Following 23 years of developing its own browser engine, Microsoft announced late last year that the company's Edge browser would use Google Chrome (or more specifically, Chromium) as a base. Early builds leaked online in March, and now the first official packages are available.
Microsoft is following roughly the same development cycle established by Chrome and Firefox — daily untested builds on the Canary Channel, weekly tested builds in the Dev Channel, and Beta/Stable Channels updated every six weeks. The browser is only available for Windows 10 at the moment, but support for other platforms (including Windows 7, Windows 8.1, and macOS) will come later.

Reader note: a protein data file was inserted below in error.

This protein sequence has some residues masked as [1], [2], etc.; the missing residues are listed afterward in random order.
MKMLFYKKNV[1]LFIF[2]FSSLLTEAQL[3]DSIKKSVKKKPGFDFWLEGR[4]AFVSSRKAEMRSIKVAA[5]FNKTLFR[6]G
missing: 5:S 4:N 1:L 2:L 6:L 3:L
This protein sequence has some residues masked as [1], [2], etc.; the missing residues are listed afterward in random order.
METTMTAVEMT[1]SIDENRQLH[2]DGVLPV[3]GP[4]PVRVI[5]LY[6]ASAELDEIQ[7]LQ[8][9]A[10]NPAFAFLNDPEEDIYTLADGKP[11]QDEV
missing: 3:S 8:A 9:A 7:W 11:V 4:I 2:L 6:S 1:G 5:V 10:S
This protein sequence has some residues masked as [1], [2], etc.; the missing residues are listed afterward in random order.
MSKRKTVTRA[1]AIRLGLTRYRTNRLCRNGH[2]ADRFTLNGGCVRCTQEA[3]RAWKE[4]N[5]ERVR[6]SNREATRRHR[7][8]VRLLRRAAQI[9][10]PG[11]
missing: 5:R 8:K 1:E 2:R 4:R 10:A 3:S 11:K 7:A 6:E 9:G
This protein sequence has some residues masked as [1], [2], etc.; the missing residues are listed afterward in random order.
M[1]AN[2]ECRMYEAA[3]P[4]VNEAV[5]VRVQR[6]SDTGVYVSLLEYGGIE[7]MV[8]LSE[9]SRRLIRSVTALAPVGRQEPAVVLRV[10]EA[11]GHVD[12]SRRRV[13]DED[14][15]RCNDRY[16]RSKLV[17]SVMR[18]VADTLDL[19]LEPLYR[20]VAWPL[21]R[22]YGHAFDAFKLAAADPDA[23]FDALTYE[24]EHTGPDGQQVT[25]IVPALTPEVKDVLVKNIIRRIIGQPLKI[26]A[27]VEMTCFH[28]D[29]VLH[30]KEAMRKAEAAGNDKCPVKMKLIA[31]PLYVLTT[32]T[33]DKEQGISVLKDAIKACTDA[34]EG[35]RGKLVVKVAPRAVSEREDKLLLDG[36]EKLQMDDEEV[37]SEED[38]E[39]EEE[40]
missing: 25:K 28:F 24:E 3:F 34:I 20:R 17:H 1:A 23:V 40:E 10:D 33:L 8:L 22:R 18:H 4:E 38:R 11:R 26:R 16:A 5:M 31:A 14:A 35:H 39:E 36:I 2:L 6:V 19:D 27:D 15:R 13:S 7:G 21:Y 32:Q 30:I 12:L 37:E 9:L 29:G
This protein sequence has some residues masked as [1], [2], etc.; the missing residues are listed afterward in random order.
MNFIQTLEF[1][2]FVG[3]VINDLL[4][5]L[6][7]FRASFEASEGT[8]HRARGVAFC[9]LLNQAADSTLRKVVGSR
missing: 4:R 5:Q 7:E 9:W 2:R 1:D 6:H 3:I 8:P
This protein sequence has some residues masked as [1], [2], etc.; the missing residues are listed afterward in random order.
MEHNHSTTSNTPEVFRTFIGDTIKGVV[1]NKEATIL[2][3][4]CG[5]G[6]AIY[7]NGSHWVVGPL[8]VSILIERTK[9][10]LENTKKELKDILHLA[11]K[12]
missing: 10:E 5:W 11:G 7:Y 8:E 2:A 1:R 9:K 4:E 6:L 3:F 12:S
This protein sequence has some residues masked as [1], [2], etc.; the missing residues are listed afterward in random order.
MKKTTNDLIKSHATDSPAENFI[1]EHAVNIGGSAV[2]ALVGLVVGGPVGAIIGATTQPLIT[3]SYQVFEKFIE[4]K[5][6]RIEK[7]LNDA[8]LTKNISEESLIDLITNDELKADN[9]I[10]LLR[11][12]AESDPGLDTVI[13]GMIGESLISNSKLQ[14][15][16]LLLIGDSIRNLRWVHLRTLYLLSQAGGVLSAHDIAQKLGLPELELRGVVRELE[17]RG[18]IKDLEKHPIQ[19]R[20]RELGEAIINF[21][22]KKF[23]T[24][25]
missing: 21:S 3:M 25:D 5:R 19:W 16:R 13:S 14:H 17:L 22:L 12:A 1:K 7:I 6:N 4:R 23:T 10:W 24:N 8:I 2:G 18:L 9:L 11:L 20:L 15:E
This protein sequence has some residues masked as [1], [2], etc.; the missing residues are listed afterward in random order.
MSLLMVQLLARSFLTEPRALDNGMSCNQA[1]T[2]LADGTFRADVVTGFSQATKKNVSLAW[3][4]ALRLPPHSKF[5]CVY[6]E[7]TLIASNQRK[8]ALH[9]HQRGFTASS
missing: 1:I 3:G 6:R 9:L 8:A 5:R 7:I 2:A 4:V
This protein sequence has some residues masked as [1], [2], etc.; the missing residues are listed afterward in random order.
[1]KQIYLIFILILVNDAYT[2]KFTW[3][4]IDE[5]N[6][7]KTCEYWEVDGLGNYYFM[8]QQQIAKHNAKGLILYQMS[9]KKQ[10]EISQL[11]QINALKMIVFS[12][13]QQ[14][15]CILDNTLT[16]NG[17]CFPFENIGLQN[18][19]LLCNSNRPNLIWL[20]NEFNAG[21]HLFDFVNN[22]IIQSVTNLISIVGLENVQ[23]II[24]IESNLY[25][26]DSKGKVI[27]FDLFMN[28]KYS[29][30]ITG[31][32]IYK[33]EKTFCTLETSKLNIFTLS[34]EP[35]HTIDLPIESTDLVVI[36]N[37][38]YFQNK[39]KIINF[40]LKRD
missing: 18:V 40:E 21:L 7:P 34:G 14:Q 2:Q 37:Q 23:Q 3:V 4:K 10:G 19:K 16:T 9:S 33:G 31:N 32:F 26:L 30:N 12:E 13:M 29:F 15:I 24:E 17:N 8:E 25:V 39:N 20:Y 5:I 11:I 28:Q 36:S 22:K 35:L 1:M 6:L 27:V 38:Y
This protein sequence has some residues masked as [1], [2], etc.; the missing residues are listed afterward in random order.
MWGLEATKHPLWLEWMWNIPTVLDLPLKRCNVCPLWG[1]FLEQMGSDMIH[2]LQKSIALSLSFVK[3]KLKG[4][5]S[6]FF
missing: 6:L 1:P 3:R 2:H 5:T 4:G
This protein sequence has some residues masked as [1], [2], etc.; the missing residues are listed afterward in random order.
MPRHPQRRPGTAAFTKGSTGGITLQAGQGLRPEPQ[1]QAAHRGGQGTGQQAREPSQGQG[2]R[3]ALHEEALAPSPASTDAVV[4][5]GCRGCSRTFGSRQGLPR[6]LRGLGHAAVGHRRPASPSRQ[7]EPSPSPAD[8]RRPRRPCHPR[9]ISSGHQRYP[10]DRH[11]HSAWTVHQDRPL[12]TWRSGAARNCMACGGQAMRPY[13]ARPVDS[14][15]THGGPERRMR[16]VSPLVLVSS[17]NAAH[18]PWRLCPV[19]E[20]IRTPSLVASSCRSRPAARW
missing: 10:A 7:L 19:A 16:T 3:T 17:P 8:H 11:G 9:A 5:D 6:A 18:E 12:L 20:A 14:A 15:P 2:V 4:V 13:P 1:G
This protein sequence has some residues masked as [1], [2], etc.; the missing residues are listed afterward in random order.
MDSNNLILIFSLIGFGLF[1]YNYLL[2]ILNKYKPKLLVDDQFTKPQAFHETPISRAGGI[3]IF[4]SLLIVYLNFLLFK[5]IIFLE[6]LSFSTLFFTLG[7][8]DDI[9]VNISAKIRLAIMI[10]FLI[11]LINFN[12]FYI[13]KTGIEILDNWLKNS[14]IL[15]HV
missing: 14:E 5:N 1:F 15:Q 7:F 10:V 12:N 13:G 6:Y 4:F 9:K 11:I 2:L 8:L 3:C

— Lemmy (@LemmyHawkins) April 8, 2019
— Martin Bengtsson [MVP] (@mwbengtsson) April 8, 2019
In the blog post, Microsoft also mentioned some of the improvements it has already made to the Chromium project. For example, the company has been working with Google engineers to get the browser working on Qualcomm-based Windows laptops. Some of the other improvements include better compatibility with the Windows touch keyboard, Windows Hello support in the Web Authentication API, and better high contrast support.
Microsoft Edge for Android will be mostly unaffected by these changes, since that version already uses a Chromium base. You can download the preview builds from the source link below.
- Windows Blog